Another week, another round of match fixing and betting scandals!
It’s amazing that after more than a century of organised, professional sport, there are players that still think they can get away with manipulating the system – whether by choice or coerced by a criminal operation.
But it’s still happening at an alarming rate, and in the past week alone lifetime bans have been issued to footballers and snooker players, while an NFL star will miss around 33% of the 2023 season after he was found to have placed a bet at the wrong place and time.
There’s going to be plenty of heads rolling from an investigation into alleged match fixing in Brazil, where criminal gangs ‘persuaded’ players to get booked, give away penalties or even kick the ball out for corners so that they could profit from their online bets.
One player, Romario (not the legendary striker, but Vila Nova de Goiás midfielder Marcos Vinicius Alves Barreira) has been given a lifetime ban from all Brazilian football for his part in the scandal. The 21-year-old’s teammate, Gabriel Domingos, has been handed a six-year suspension.
It’s thought that, all told, at least 15 players have been involved in fixing 15 games at various levels of Brazilian football, with at least ten people from a criminal betting syndicate hauled in for questioning.
Some 28 bookmakers and betting operations have raised their concerns that they have been duped into paying out on the fraudulent games, while more players are expected to be sanctioned in the weeks ahead.
Two Snooker Major Champions Banned
Two former winners of snooker’s blue riband tournaments have been banned for their part in a match fixing and betting scandal.
The 2021 Masters and UK Championship winners, Yan Bingtao and Zhao Xintong, have been banned from all snooker until September 2024 at the earliest – pending an unsuccessful appeal, Yan could be forced to sit out until December 2027 for his part in the illegal gambling ring.
Another former UK Championship finalist, Liang Wenbo, and compatriot Li Hang have been banned for life after being identified as the scheme’s ringleaders.
All told, ten Chinese players have been suspended from snooker after it was found that a number of low-key matches on the tour were rigged to benefit clandestine betting groups. Some, including Yan and Zhao, were also found to have wagered on the games themselves.
Some were found to have obstructed the investigation by deleting messages from their phones, while Liang was found to have made threats to the wellbeing of his fellow players and their families if they didn’t conform to their instructions.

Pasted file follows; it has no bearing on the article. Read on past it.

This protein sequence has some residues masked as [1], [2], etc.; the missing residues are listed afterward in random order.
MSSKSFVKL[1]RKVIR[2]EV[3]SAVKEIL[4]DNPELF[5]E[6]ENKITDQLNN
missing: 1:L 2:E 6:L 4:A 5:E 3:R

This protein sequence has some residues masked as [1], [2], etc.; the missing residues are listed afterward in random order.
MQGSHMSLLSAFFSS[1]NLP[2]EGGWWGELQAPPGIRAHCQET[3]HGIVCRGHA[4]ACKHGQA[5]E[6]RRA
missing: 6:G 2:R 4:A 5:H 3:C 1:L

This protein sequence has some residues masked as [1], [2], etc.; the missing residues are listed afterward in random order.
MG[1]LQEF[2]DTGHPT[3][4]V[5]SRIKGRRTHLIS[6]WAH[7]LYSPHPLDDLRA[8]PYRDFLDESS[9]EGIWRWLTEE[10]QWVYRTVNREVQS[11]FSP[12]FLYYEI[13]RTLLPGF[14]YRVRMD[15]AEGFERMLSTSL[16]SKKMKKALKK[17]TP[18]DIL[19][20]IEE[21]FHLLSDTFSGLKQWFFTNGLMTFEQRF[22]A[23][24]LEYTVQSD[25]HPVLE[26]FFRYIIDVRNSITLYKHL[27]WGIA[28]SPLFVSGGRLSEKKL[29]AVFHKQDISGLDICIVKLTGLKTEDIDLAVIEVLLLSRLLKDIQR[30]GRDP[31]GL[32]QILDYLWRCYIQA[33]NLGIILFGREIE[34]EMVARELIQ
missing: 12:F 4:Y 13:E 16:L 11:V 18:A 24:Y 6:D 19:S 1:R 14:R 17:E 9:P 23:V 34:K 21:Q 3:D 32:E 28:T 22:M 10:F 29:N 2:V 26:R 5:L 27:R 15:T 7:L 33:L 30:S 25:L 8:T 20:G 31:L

The chairman of snooker’s governing body WPBSA, Jason Ferguson, said: “This has been a very complex case. It has been heart-breaking to see some young talented players fall foul of the WPBSA Conduct Regulations through pressure exerted by two senior players.”
A number of the gang’s fellow pros have spoken out, with Aaron Hill – who had no idea that his opponent, Zhao Jinbao, had thrown their Northern Irish Open qualifier in August – stating that the players involved will be ‘disgraced for life’.
A Losing Bet
Jameson Williams is considered to be one of the most exciting young wide receivers in the NFL, but he will miss six of the 17-game 2023 season after he and three former Detroit Lions teammates were found guilty of betting breaches.
The 22-year-old fell foul of a rule he claims he didn’t know existed. Williams wagered on an unspecific sport – not American football – but did so at a Lions facility, which is against NFL policy.
He was unwinding at the franchise’s Allen Park training ground when he struck the bet – oblivious to the violation he had just made. “I don’t even know what the rule is, or when the rule changed or the fine print on what you can or can’t gamble on,” Williams claimed.
The NFL’s rules clearly state that ‘….personnel shall not engage in any form of gambling while in any club or league setting including, without limitation, locker rooms, practice or office facilities, team buses, trains, flights, or hotels, or while traveling on club or league business.’
So Williams only has himself to blame in this case, although it’s not hard to have sympathy for a young man who didn’t even wager on his own sport but will still face a lengthy spell on the sidelines anyway.